Precise measurement of shock phenomena
Applications where precise measurements are needed
In the present flight and missile
weight have become very important
large safety factors cannot be built
Therefore, accurate information is
nature of shock phenomena that are during
the operation of the system.
The shocks which are encountered and are of interest
can vary from less that one 'g' to many thousands
of 'g' with durations of from a few microseconds
to 100 millliseconds or more. This very wide
dynamic range makes it very difficult to have a single
measuring system that will cover the entire
range. The transducer best suited to this requirement
is the piezoelectric accelerometer because of
its wide dynamic range and its high natural frequency.
In order to accurately measure the shock phenomenon,
a transducer, amplification and signal conditioning
system, and readout device must be used.
Each component of the measuring
system will in some degree distort the shock pulse
being measured. The transducer, in general, is the
limiting part of the system. The pizzoelectric
accelerometer is many times better than other types
of transducers which are presently available because
of its wide dynamic range and high resonant frequency,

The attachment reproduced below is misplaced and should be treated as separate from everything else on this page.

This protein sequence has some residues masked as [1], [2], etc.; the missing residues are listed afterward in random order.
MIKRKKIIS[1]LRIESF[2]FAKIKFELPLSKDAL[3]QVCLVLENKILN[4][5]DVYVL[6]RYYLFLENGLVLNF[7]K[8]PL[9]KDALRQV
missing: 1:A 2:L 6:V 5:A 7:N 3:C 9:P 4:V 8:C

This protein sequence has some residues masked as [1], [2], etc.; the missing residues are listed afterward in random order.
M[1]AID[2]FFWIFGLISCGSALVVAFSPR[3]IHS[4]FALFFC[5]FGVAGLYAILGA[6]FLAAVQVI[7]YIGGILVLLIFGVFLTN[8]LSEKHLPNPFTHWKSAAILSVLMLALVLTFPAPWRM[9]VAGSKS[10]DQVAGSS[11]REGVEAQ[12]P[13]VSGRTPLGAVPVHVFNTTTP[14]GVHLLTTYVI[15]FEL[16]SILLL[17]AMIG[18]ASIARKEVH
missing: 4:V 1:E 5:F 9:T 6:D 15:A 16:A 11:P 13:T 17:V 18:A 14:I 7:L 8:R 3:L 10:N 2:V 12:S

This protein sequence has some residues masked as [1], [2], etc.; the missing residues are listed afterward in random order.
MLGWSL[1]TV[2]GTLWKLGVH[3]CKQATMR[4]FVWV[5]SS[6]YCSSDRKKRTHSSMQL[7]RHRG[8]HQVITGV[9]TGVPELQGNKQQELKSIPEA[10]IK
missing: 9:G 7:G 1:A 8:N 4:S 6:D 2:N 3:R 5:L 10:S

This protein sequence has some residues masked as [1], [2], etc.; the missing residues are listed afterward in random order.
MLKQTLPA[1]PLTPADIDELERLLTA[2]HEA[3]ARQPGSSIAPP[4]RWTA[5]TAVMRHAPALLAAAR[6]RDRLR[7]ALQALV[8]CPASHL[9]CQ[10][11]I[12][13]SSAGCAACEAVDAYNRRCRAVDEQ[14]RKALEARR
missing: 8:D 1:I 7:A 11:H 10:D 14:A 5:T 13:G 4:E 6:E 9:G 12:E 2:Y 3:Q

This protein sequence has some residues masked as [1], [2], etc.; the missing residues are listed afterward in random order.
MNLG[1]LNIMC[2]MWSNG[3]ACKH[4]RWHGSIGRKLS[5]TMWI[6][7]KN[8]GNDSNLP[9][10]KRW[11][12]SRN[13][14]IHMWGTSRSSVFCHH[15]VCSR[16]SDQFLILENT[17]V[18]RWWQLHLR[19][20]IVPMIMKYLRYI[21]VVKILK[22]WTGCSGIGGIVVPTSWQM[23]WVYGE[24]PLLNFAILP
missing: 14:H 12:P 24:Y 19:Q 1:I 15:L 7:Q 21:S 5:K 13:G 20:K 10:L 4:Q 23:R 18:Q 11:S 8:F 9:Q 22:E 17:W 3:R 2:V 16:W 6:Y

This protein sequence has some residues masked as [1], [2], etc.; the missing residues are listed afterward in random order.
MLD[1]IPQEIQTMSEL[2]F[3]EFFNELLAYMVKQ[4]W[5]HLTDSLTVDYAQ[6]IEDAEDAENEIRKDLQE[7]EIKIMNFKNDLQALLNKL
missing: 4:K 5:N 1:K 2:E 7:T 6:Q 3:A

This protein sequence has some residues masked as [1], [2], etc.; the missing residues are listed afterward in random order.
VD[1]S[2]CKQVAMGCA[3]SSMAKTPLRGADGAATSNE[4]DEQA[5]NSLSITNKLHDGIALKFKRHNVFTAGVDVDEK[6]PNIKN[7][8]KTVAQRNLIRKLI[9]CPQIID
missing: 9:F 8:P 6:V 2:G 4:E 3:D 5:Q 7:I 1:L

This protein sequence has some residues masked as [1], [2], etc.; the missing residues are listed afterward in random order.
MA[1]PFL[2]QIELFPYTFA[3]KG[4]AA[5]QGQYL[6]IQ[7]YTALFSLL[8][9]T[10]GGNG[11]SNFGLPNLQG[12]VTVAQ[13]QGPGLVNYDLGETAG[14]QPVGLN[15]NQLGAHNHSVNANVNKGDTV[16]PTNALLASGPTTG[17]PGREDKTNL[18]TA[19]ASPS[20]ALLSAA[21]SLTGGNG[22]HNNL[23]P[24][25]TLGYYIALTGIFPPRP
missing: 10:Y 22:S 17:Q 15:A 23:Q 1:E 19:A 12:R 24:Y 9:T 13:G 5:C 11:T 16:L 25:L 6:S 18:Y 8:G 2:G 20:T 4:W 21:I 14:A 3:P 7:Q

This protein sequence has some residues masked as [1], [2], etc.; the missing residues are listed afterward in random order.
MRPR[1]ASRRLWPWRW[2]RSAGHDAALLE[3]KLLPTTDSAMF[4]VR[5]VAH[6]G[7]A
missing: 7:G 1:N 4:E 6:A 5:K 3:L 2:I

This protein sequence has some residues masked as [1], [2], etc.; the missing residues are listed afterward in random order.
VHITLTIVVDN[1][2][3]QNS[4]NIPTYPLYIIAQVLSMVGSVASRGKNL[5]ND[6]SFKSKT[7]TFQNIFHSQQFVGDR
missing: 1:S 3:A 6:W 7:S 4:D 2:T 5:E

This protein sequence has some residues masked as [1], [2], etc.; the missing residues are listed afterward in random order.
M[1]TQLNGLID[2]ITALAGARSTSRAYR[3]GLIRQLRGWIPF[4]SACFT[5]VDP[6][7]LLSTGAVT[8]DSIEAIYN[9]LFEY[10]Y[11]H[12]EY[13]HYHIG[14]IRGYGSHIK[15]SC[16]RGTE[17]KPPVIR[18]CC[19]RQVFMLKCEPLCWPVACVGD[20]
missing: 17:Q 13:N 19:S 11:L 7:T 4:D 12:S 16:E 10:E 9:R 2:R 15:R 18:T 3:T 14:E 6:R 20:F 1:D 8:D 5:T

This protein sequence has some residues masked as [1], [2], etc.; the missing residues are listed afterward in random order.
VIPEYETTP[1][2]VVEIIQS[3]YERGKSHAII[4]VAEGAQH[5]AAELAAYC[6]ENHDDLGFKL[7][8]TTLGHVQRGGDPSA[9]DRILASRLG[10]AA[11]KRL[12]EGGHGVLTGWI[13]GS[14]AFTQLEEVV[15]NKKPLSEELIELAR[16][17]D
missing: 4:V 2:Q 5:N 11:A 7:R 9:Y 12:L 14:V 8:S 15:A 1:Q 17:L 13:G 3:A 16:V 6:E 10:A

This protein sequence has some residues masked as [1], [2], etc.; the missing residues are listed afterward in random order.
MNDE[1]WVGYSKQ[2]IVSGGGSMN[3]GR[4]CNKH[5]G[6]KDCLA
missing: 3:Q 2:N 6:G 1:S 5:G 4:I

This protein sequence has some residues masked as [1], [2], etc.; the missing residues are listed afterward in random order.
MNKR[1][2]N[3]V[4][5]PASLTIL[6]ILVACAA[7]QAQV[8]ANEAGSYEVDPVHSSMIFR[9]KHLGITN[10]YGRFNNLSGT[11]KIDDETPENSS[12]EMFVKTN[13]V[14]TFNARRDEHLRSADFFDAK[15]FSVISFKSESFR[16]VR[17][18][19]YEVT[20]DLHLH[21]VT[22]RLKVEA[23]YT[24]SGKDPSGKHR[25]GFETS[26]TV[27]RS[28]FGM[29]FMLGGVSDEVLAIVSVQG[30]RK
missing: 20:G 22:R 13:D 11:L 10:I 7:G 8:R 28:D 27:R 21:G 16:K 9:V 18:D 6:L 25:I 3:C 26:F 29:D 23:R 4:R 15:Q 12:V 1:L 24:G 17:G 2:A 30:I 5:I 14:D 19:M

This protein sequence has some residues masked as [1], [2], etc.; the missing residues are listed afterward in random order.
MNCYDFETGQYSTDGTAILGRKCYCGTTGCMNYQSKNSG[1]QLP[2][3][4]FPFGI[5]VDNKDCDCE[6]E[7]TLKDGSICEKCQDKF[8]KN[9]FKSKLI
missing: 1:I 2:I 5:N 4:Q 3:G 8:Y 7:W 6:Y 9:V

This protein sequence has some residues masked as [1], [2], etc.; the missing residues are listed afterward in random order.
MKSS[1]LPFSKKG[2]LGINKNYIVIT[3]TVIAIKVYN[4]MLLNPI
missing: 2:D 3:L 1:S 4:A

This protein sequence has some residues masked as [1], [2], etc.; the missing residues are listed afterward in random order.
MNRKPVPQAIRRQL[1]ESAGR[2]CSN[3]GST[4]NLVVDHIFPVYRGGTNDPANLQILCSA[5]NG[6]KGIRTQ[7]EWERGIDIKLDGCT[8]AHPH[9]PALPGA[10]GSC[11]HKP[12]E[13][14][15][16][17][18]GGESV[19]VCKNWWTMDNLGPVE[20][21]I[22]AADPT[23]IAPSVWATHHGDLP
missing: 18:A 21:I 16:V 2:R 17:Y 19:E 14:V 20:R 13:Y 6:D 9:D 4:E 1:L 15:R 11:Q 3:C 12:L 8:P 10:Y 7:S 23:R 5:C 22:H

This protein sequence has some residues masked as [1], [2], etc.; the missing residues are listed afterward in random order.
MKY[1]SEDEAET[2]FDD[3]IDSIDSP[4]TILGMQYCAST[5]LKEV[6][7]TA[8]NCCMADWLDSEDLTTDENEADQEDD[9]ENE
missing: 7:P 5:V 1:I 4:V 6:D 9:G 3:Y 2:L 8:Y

and is often better than electronic systems
chosen without due care.
A voltage amplifier should be chosen to have high
input resistance and sufficiently wide frequency
response to that the error introduced is held to a
minimum. A charge amplifier is ideal for shock
measurement because it eliminates the low frequency
transfer function caused by the transducer capacity
and amplifier input resistance. If a filter is used,
it should be of the constant time delay type so that
phase distortion is not introduced.
Finally the readout device should be chosen to give
the desired type of readout.
To determine the total error which will be introduced
by the system a calculation can be made to
determine the error caused by each section of the
system and then adding all of the errors together to
get the total.
Due to the complexity of working with second
order gransfer functions, wherever possible an
approximation should be made using a first order